After landing the fish, we held it in the water, examining the colors of its mottled flanks, rich colors of tan and dark olive. Thick black lines radiated back from the edges of the eye, extending over the gill plate, like fearsome warpaint. That camouflaged face paint would be the stuff of nightmares if you were unlucky enough to be a longear sunfish in this river.
When the fish was released, it swam for the rocks and the underwater crannies of the familiar pool. The fish’s blotchy coloring blended amazingly well with the surrounding environment. This river was its home, for years, most likely. Before that, it was the home of its ancestors.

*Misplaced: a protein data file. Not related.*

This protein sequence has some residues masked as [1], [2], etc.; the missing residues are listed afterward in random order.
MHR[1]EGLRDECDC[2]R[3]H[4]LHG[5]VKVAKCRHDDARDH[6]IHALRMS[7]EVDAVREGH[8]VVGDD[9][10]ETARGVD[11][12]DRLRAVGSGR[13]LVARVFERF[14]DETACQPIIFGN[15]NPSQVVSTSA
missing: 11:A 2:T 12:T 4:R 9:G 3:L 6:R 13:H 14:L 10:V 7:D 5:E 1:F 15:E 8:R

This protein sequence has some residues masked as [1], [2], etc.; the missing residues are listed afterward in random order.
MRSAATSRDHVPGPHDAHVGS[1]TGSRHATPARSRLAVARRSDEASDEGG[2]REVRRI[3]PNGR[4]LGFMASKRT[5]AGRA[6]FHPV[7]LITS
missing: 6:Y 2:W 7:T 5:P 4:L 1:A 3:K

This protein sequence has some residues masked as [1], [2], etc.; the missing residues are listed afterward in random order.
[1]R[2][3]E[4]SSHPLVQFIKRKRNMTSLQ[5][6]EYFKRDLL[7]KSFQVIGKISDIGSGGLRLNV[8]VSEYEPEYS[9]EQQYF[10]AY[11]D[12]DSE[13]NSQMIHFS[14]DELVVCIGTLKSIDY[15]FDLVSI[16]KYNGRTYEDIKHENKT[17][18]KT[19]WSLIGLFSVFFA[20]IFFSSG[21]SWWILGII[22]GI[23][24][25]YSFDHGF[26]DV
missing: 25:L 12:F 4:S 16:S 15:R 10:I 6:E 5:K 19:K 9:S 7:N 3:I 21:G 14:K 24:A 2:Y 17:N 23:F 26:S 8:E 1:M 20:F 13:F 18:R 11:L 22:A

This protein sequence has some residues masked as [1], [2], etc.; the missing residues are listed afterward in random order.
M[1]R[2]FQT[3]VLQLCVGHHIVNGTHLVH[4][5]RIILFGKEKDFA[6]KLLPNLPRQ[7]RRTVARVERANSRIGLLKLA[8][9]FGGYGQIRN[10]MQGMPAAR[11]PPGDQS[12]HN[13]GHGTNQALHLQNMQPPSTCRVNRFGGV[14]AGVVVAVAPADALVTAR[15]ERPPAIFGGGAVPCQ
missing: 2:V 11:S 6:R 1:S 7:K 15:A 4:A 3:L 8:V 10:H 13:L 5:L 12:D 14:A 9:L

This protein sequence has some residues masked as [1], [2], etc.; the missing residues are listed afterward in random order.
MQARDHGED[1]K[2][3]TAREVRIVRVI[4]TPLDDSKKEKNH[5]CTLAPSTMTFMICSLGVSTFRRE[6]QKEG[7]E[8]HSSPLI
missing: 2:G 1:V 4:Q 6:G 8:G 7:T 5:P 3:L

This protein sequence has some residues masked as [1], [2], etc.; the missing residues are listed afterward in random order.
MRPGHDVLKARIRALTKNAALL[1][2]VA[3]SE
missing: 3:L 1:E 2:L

Since the early twentieth century, biologists have been trying to determine if the southern varieties of smallmouth bass in Oklahoma and Arkansas were different from their northern cousins, Micropterus dolomieu. Ichthyologists Carl Hubbs and Reeve Bailey published a study in 1940 comparing the smallmouth bass from tributaries of the Neosho River and Illinois River, in eastern Oklahoma, to the northern variety of smallmouth. The authors lacked the modern tools of genetic analysis that biologists have today, but nevertheless, they concluded there were morphological differences between the northern and southern strains of smallies. Hubbs and Bailey called the southern strain the Neosho Smallmouth Bass (M. dolomieu velox) and claimed it was a subspecies of the northern variety.